The end of an 85-year era for one of south Manchester’s two Sephardi shuls was marked on Sunday with a deconsecration service at the Shaare Sedek Synagogue.
A closure decision was taken last year to enable the construction of a 200-seat satellite synagogue complex in Hale for some of the 600 members, which will carry the Shaare Sedek name. Building work on the £1 million-plus project is likely to start in late spring.
Filling the old shul, 200 people were addressed by Rabbi Shlomo Ellituv, its minister for over 30 years. A former assistant minister, Amos Haddad, travelled from Paris to take part.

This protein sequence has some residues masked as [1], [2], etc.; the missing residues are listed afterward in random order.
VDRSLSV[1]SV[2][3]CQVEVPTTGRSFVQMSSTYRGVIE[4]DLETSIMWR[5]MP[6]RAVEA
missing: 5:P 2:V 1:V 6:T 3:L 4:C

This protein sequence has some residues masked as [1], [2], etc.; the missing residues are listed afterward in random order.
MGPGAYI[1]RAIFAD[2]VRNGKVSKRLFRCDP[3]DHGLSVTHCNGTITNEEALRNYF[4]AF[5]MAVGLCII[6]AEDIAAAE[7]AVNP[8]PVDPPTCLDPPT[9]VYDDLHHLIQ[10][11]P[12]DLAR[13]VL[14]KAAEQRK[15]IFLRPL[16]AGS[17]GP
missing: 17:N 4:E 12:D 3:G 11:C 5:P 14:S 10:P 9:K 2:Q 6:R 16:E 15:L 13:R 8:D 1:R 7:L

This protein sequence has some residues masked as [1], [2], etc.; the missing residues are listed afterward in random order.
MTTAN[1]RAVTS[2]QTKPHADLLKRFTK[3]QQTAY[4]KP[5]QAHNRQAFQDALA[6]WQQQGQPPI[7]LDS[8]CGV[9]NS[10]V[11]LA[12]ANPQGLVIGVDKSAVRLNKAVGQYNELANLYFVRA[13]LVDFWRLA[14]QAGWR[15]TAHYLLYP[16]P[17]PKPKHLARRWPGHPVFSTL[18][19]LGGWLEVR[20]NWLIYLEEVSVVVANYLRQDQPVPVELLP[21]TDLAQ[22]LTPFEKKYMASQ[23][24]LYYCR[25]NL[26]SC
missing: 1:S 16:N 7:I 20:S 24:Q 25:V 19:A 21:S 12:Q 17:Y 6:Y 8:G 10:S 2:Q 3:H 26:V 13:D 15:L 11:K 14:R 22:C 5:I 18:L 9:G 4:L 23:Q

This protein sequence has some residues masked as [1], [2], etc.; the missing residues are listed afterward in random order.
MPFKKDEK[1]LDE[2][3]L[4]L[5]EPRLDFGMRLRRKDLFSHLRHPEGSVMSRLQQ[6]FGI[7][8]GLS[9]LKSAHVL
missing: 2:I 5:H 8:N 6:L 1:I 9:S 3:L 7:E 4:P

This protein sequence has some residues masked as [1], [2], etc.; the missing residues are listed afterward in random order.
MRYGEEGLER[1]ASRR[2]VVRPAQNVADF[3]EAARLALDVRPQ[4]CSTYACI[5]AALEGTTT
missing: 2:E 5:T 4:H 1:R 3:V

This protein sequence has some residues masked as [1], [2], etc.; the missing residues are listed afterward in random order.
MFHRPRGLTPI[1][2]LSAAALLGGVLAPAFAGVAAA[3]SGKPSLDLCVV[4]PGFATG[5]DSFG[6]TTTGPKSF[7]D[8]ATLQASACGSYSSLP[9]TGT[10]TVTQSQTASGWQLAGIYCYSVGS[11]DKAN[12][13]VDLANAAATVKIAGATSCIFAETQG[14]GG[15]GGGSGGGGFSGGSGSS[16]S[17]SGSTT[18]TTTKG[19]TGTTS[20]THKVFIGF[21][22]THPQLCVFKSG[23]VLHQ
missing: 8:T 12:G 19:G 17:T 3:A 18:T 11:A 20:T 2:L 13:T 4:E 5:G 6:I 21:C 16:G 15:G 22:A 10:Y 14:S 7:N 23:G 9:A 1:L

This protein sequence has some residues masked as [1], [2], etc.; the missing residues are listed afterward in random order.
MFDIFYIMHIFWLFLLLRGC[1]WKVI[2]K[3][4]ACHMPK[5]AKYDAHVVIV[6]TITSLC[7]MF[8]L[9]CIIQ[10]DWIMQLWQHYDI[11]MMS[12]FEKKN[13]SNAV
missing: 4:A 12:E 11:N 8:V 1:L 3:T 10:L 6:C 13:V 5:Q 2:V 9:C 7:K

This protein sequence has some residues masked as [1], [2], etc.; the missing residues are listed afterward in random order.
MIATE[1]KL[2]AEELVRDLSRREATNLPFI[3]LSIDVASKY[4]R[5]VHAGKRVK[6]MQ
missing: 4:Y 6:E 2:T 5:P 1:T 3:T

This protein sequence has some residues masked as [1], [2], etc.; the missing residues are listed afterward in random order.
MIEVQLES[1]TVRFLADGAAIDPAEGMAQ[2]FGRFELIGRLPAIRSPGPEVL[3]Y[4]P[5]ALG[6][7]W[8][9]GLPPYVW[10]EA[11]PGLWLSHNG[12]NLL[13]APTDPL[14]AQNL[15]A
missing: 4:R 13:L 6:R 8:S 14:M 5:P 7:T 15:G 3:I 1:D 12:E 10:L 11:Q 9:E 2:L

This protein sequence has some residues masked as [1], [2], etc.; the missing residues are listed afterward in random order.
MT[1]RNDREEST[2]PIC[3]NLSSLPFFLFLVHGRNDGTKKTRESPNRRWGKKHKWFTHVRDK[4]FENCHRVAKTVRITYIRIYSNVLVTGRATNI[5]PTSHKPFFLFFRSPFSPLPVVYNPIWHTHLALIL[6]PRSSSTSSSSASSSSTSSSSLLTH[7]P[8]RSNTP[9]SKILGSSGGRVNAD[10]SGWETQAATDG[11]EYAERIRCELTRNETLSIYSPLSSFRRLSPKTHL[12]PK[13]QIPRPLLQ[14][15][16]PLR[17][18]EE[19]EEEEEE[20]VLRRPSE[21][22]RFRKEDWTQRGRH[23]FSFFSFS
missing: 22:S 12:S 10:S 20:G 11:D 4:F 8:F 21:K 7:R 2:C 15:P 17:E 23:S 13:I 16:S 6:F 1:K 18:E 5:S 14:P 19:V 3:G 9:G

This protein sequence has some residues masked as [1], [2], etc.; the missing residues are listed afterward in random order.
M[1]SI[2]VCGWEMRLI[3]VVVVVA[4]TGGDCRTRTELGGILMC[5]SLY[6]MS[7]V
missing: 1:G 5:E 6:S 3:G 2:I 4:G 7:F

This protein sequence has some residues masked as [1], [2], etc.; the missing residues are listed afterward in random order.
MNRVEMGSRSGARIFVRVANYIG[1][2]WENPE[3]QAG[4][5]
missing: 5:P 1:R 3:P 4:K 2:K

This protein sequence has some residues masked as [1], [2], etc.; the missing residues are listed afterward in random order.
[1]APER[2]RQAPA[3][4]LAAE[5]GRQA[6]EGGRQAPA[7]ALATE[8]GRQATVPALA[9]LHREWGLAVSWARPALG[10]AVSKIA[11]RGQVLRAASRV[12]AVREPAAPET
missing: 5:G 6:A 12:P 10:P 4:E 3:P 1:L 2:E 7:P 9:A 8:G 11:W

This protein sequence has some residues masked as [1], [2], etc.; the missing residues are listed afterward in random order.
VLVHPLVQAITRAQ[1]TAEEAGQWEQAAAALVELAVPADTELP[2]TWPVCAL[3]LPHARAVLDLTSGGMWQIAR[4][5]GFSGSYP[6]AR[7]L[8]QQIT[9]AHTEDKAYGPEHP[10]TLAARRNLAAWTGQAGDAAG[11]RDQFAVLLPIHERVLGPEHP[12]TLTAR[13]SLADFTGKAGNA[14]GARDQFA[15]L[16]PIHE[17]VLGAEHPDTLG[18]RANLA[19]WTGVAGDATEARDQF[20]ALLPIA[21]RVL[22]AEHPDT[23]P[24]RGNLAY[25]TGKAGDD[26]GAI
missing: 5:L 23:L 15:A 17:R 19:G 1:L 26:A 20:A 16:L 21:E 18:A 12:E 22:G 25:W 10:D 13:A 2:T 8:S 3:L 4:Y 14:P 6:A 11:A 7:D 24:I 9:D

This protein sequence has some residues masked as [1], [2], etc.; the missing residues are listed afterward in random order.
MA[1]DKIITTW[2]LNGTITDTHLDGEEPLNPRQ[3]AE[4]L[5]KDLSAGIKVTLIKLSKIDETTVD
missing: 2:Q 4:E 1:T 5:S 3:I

The synagogue was opened in 1925 as a breakaway congregation from the Withington Spanish and Portuguese congregation, Shaare Rahamim. The two synagogues merged in 1997 due to declining numbers.
On Shabbat, local historian Basil Jeuda reviewed the community’s history at a lunch attended by 110 people as part of the farewell programme. He said the synagogue’s wrought iron gates had been melted down in the cause of the nation during World War II and recalled the occasion when over half the congregation were nominated for the synagogue council.
Co-organiser Simone Peppi, who compiled a brochure, said people were very sad about the closure, but “the personalities of the people who had been involved and their descendants shone through at the end”.